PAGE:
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  • Reducing your Holiday Impact

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    Tags: public programs, PIP, recycle, upcycle

    Created: 12/20/2012      Updated: 8/10/2016

    As the holidays near, it’s even more important to consider the impact that our choices have on the environment. Between Thanksgiving and New Year’s, an additional 1 million tons of waste is generated per week in the U.S. This waste includes things like shopping bags, ribbon, wrapping paper, and over 2 billion holiday cards[1]

    So what can the average person do to reduce their own holiday impact? The good news is that there are many ways to make a difference.

    • Don’t forget your reusable shopping bags! Keep disposables out of the landfill by bringing a cloth bag, or reusing those grocery bags you have stashed under the cabinet.
    • Use newsprint to wrap gifts. Try the funny papers- it’s a unique and often unexpected way to package gifts that will help yours stand out.
    • Make your own holiday cards by “up cycling”! Save cards you receive throughout the year- cut them, tear them, and paste the pieces together to create new, one-of-a-kind designs.
    • Buy rechargeable batteries to accompany any electronics, and consider including a battery charger as part of the gift.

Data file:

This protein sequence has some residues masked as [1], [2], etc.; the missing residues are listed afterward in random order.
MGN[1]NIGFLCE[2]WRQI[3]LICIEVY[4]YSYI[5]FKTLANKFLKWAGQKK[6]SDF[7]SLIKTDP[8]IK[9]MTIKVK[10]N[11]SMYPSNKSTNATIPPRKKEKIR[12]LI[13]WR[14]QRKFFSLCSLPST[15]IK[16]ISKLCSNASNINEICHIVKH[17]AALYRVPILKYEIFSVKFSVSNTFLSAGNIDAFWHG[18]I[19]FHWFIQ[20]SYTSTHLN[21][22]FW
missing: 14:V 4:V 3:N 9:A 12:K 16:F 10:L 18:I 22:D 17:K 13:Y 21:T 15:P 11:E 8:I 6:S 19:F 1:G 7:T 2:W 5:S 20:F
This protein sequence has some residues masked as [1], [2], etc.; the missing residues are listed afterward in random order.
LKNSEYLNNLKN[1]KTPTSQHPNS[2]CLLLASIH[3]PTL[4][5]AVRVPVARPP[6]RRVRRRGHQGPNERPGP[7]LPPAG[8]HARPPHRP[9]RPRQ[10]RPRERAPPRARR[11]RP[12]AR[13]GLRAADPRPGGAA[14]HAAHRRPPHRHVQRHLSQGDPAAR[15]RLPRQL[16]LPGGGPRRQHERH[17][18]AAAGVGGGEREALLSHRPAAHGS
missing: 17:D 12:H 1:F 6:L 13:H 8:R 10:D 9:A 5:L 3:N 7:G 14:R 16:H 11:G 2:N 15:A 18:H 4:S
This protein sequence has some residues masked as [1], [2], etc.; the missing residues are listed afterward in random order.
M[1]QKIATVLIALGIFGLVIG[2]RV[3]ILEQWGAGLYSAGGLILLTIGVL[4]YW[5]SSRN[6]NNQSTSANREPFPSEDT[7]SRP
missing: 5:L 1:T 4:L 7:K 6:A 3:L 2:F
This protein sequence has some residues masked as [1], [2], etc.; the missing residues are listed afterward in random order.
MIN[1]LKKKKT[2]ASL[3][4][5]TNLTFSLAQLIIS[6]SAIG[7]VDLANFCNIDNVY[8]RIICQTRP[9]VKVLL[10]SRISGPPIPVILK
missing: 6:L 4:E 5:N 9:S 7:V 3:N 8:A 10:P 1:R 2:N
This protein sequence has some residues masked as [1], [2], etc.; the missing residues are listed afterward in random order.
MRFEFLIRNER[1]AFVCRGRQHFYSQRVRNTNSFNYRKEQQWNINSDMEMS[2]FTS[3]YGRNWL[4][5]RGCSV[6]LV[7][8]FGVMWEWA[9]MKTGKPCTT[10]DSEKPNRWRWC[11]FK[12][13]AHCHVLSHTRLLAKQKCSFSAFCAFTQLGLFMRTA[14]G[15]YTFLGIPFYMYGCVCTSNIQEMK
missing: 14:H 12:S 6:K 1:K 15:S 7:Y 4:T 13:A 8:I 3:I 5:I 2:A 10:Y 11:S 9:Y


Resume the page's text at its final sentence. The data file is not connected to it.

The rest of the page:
• Consider durability and recyclability of gifts before you purchase. If it isn’t expected to last for years, can it be recycled?[2]

    Challenge your family to try one (or more) of these tips this holiday season and see what a difference it makes. Children can participate by keeping track of how many bags, rolls of wrapping paper & holiday cards you’ve saved from Thanksgiving to New Year’s Day.

    Have green gifting tips of your own? Please share in the comments.

    • Visitor crafting
    • Mosaic craft
    • Cutting out butterflies

    Want to learn more? Visit the Nature Museum throughout the holiday season for hands-on fun!

    Green Gifting

    Saturday, December 22 and Sunday, December 23
    11am to 1pm

    Join us in preparing for the holiday season by creating your own gifts for all of your friends and family at our "green gifting" craft workshop. All crafts will be environmentally friendly and nature oriented. Perfect for anyone on your list! Cost: $3/project, $5/two projects.

    Trash to Treasure
    Wednesday, December 26 through Saturday, December 29, 11am-2pm

    Bring your holiday trash (wrapping paper, boxes, cards, ribbon) to the Nature Museum to create Trash to Treasure thank you cards and create musical instruments to ring in New Year’s Day. Move, sing, and play with Lily Emerson, the Nature Museum’s Artist in Residence, in this special family workshop celebrating the sounds of the season. Cost: Free

    Heather Grance
    Manager of Public Interpretive Programs



    [1] California Department of Resources Recycling and Recovery http://www.calrecycle.ca.gov/PublicEd/Holidays/

    [2] U.S. Environmental Protection Agency http://www.epa.gov/osw/wycd/funfacts/winter.htm